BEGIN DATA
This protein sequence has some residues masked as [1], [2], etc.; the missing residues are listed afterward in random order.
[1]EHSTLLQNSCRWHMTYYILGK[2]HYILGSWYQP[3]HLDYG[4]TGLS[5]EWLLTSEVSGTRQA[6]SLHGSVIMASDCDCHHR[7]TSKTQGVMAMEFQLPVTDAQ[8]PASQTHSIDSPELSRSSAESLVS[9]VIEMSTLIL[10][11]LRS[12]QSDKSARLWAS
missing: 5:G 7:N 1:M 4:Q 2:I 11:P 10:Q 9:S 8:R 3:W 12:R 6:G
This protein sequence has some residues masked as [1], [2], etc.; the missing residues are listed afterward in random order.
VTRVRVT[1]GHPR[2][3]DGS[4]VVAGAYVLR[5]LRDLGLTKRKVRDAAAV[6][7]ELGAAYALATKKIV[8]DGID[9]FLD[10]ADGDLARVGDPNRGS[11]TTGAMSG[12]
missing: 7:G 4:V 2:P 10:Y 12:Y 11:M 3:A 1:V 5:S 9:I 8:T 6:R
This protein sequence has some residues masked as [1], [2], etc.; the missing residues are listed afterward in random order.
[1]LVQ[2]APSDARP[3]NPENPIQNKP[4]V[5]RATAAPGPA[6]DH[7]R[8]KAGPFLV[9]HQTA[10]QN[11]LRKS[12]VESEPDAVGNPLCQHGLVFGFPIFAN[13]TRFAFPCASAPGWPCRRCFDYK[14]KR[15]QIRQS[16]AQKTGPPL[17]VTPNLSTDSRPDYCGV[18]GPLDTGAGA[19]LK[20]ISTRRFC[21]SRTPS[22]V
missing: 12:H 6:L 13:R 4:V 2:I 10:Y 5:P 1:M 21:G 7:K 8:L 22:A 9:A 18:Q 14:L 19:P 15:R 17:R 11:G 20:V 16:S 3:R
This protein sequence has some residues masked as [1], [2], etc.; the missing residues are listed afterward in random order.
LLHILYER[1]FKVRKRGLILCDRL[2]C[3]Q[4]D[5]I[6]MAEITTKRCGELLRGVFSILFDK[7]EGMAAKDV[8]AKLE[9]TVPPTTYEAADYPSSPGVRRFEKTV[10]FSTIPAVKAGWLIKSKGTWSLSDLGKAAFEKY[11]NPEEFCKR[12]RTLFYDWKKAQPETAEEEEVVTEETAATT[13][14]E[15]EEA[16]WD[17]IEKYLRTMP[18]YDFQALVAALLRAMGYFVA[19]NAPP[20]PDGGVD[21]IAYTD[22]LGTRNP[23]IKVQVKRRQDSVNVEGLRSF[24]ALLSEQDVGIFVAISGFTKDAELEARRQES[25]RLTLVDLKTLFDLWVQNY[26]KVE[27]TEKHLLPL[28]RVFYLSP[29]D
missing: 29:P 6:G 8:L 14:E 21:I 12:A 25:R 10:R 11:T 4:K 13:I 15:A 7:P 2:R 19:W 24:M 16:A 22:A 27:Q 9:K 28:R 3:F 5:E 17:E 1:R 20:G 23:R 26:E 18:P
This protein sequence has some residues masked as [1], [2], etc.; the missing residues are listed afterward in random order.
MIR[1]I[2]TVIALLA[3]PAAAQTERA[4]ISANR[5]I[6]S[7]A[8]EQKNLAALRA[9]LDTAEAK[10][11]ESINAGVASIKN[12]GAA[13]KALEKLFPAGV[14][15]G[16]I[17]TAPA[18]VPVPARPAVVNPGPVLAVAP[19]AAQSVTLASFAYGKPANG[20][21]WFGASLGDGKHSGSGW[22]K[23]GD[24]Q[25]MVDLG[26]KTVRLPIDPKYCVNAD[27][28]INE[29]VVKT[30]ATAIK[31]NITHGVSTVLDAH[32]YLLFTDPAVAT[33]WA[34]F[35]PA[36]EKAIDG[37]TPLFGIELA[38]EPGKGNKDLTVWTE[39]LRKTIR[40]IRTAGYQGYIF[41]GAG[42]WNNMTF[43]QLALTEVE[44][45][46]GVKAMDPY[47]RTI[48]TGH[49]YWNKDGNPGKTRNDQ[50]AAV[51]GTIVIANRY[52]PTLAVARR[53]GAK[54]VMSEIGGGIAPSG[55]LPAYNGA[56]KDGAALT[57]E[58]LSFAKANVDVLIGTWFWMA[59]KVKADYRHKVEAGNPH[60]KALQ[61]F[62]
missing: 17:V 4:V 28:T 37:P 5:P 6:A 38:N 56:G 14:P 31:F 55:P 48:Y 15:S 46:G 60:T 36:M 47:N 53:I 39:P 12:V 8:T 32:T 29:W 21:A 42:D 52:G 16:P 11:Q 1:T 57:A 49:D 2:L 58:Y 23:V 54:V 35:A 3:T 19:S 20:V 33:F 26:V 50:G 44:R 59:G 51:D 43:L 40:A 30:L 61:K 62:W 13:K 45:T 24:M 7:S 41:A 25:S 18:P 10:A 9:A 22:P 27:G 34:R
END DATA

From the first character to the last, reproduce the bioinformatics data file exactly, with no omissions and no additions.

This protein sequence has some residues masked as [1], [2], etc.; the missing residues are listed afterward in random order.
[1]EHSTLLQNSCRWHMTYYILGK[2]HYILGSWYQP[3]HLDYG[4]TGLS[5]EWLLTSEVSGTRQA[6]SLHGSVIMASDCDCHHR[7]TSKTQGVMAMEFQLPVTDAQ[8]PASQTHSIDSPELSRSSAESLVS[9]VIEMSTLIL[10][11]LRS[12]QSDKSARLWAS
missing: 5:G 7:N 1:M 4:Q 2:I 11:P 10:Q 9:S 8:R 3:W 12:R 6:G
This protein sequence has some residues masked as [1], [2], etc.; the missing residues are listed afterward in random order.
VTRVRVT[1]GHPR[2][3]DGS[4]VVAGAYVLR[5]LRDLGLTKRKVRDAAAV[6][7]ELGAAYALATKKIV[8]DGID[9]FLD[10]ADGDLARVGDPNRGS[11]TTGAMSG[12]
missing: 7:G 4:V 2:P 10:Y 12:Y 11:M 3:A 1:V 5:S 9:I 8:T 6:R
This protein sequence has some residues masked as [1], [2], etc.; the missing residues are listed afterward in random order.
[1]LVQ[2]APSDARP[3]NPENPIQNKP[4]V[5]RATAAPGPA[6]DH[7]R[8]KAGPFLV[9]HQTA[10]QN[11]LRKS[12]VESEPDAVGNPLCQHGLVFGFPIFAN[13]TRFAFPCASAPGWPCRRCFDYK[14]KR[15]QIRQS[16]AQKTGPPL[17]VTPNLSTDSRPDYCGV[18]GPLDTGAGA[19]LK[20]ISTRRFC[21]SRTPS[22]V
missing: 12:H 6:L 13:R 4:V 2:I 10:Y 5:P 1:M 21:G 7:K 8:L 22:A 9:A 18:Q 14:L 19:P 15:R 17:R 11:G 20:V 16:S 3:R
This protein sequence has some residues masked as [1], [2], etc.; the missing residues are listed afterward in random order.
LLHILYER[1]FKVRKRGLILCDRL[2]C[3]Q[4]D[5]I[6]MAEITTKRCGELLRGVFSILFDK[7]EGMAAKDV[8]AKLE[9]TVPPTTYEAADYPSSPGVRRFEKTV[10]FSTIPAVKAGWLIKSKGTWSLSDLGKAAFEKY[11]NPEEFCKR[12]RTLFYDWKKAQPETAEEEEVVTEETAATT[13][14]E[15]EEA[16]WD[17]IEKYLRTMP[18]YDFQALVAALLRAMGYFVA[19]NAPP[20]PDGGVD[21]IAYTD[22]LGTRNP[23]IKVQVKRRQDSVNVEGLRSF[24]ALLSEQDVGIFVAISGFTKDAELEARRQES[25]RLTLVDLKTLFDLWVQNY[26]KVE[27]TEKHLLPL[28]RVFYLSP[29]D
missing: 29:P 6:G 8:L 14:E 21:I 12:A 25:R 10:R 11:T 4:K 13:I 15:A 7:P 2:R 19:W 24:M 16:A 22:A 27:Q 9:K 28:R 3:F 5:E 17:E 1:R 20:G 23:R 26:E 18:P
This protein sequence has some residues masked as [1], [2], etc.; the missing residues are listed afterward in random order.
MIR[1]I[2]TVIALLA[3]PAAAQTERA[4]ISANR[5]I[6]S[7]A[8]EQKNLAALRA[9]LDTAEAK[10][11]ESINAGVASIKN[12]GAA[13]KALEKLFPAGV[14][15]G[16]I[17]TAPA[18]VPVPARPAVVNPGPVLAVAP[19]AAQSVTLASFAYGKPANG[20][21]WFGASLGDGKHSGSGW[22]K[23]GD[24]Q[25]MVDLG[26]KTVRLPIDPKYCVNAD[27][28]INE[29]VVKT[30]ATAIK[31]NITHGVSTVLDAH[32]YLLFTDPAVAT[33]WA[34]F[35]PA[36]EKAIDG[37]TPLFGIELA[38]EPGKGNKDLTVWTE[39]LRKTIR[40]IRTAGYQGYIF[41]GAG[42]WNNMTF[43]QLALTEVE[44][45][46]GVKAMDPY[47]RTI[48]TGH[49]YWNKDGNPGKTRNDQ[50]AAV[51]GTIVIANRY[52]PTLAVARR[53]GAK[54]VMSEIGGGIAPSG[55]LPAYNGA[56]KDGAALT[57]E[58]LSFAKANVDVLIGTWFWMA[59]KVKADYRHKVEAGNPH[60]KALQ[61]F[62]
missing: 17:V 4:V 28:T 37:P 5:P 6:A 38:N 56:G 14:P 31:F 55:P 48:Y 15:S 46:G 60:T 36:M 47:N 53:I 39:P 12:V 8:T 32:T 29:W 21:A 42:D 52:G 16:P 11:Q 1:T 57:A 49:D 2:L 58:Y 23:V 54:V 35:A 3:T 19:S 20:V 33:F 26:V 50:G 44:R 59:G 51:D 43:L 40:A 30:L 61:K 62:W 13:K 45:T 24:M 7:S 41:A 25:S 18:P 10:A 9:A 22:P 27:G 34:R